The aim of the present case report was to evaluate the clinical and radiologic outcome of a regenerative approach in case of peri-implantitis defects. There is evidence to suggest that nonsurgical therapy is ineffective in advanced peri-implantitis cases where access to the contaminated implant surface is limited.10 Further, the biological possibility of achieving osseointegration on a previously contaminated implant surface has been demonstrated.11 To this end, both mechanical and chemical decontamination techniques should be applied alongside regenerative surgical procedures to obtain optimum reosseointegration and successfully treat peri-implantitis.12 The present therapeutic approach consisted of an access flap, mechanical biofilm disruption by means of titanium brushes, aPDT, and bone regeneration with a mixture of autogenous bone particles and DBBM secured by a titanium mesh. A surgical access of peri-implant lesions facilitates the removal of granulation tissue and allows proper decontamination of the implant surfaces, with long-term predictable results.13 After mechanical debridement with titanium brushes, the defects appeared clean without any visible signs of granulation tissue and biofilm. This clinical finding corroborated with those reported in previous studies, supporting the fact that titanium bristles might offer easier access to narrow spaces and may adapt closely to the architecture of the implant.14,15 Moreover, a recent in vitro study showed the treatment with a titanium brush did not significantly change the roughness parameters in sand-blasted and acid-etched surfaces16 due to a gentler interaction with the implant surface compared with other mechanical instrumentation, because less force is applied on the area.17 The concept of aPDT is based on the application of red light with a wavelength ranging between 630 and 700 nm on a chemical dye, which leads to the production of singlet oxygen molecules under aerobic conditions that cause oxidative damage to the target cells. It has been demonstrated that aPDT is effective in blocking bone resorption in moderate peri-implant defects, increasing the expression of receptor activator of nuclear factor-kappa and osteoprotegerin, which in turn leads to a reduction in the osteoclastogenic activity.18,19 Accordingly, in the present study, no progressive bone loss was observed at the 1-year follow-up examination. Furthermore, new bone formation was clearly recognizable at the stage of the regenerative surgery. This was in agreement with Haas et al, who found a mean radiographic bone gain >2 mm in the case of a peri-implantitis defect treated with aPDT and concomitant application of autogenous bone using nonresorbable membranes for grafting material retention.20 No complications occurred during the healing period, perhaps due to the aPDT, which is able to up-regulate the expression of fibro growth factor 2, promoting the wound repair.19 As confirmed by the present study, the bone regeneration by means of a mixture of autogenous bone and DBBM particles maintained in situ by a titanium mesh application might be considered a predictable procedure, even in the case of peri-implantitis treatment.21,22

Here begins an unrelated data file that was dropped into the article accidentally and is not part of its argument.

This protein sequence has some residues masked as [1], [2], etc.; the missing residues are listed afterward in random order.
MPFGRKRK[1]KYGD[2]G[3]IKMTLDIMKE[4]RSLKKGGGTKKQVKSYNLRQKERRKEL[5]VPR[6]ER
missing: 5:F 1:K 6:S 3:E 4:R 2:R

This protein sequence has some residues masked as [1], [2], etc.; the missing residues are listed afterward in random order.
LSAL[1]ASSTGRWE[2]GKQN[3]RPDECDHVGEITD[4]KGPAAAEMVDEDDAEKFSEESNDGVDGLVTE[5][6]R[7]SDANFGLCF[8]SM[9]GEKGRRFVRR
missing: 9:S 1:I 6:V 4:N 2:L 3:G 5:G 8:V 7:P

In conclusion, the synergistic interaction of the mechanical and chemical decontamination associated with a regenerative approach led to promising results in the treatment of peri-implantitis.